With this in mind, it may be a surprise to learn that the Patchulator 8000 is not configured with normalled connections. And if you’ve ever plugged an effects unit into itself, you may realize there’s a very good reason for it. Internal feedback within your effects processor could possibly damage it, and because you couldn’t hear it, you may not even realize it. But if your channel accommodates an instrument signal, rather than an effect, it can be normalled to its destination simply by using a single patch cable. Besides being a safe-keeper of your effects, this “open” channel design also means effects are true-bypassed by default.
time to connect
Generally, the patchbays used by audio enthusiasts today utilize 1/4 inch phone jacks on both sides for connecting gear (back) and patch connections (front). This is especially useful considering the widespread adoption of 1/4 inch plugs and jacks by gear manufacturers. Many professional studios use slightly smaller Bantam or TT (Tiny Telephone) style patchbays which allow for more channels, a good thing, but because almost no music and audio gear conform to using such connections, the convenience of plugging a device directly into the front of a patch point is gone.
With the increased popularity of eurorack modular synthesizers and the continuing trend of audio gear becoming smaller and more portable every day, the use of mini phone plugs (1/8 inch or 3.5mm) has become much more than a format for headphones. The Patchulator 8000 incorporates this plug and jack format on its topside, which coupled with its shape is key to its compact size. Although the Patchulator 8000 is less flexible on its topside with regards to direct audio connections to gear, the mini patch cables are much more manageable in a such a compact space than 1/4 inch patch cables.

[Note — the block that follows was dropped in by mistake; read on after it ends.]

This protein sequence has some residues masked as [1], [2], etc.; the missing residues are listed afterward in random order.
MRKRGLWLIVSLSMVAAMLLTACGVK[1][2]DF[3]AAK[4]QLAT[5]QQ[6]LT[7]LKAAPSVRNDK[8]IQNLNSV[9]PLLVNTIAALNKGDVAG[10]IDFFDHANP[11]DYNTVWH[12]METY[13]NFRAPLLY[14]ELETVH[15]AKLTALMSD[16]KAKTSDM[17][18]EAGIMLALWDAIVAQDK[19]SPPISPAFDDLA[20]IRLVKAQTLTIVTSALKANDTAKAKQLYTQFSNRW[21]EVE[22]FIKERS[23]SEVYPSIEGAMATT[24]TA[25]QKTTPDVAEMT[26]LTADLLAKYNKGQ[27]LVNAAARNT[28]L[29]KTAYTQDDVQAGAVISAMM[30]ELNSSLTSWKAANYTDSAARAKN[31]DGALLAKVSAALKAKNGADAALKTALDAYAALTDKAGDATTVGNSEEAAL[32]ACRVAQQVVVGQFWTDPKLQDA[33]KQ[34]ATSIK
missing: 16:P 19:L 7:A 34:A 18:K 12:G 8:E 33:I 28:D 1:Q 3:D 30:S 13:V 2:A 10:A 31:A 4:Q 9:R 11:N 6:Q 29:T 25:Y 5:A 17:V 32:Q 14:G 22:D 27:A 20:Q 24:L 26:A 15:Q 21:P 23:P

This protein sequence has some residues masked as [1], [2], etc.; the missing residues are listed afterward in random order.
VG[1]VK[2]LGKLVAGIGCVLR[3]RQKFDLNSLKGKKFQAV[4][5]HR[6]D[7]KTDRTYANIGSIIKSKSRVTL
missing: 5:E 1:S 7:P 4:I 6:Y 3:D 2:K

The mini jacks also create a very unique and useful workflow when paired with eurorack modular and semi-modular synthesizers. Using your modular’s mini patch cables, you can route both audio and modulation signals directly from your modules into the Patchulator 8000, which in turn, directs those signals to outboard gear through 1/4 inch connections. In this scenario, the patchbay essentially becomes a 16-point desktop interfacing module for audio and control voltages.
From their size and shape, to their configuration and connections, the similarities and differences between the Patchulator 8000 and more traditional audio patchbays should by now have revealed themselves. If you require normalled or balanced connections and 1/4 inch patching, and of course don’t mind running all your cables to your rack, most patchbays out there today would probably serve you quite well for managing and making patches. But if you’re an electric guitarist looking to route your signal outside of its usual serial path from pedal to pedal, or an electronic music producer with lots of portable, tabletop instruments and effects, or if your eurorack modular is just itching to play with gear outside of the mini cable realm, the Patchulator 8000 may be just the patchbay for you.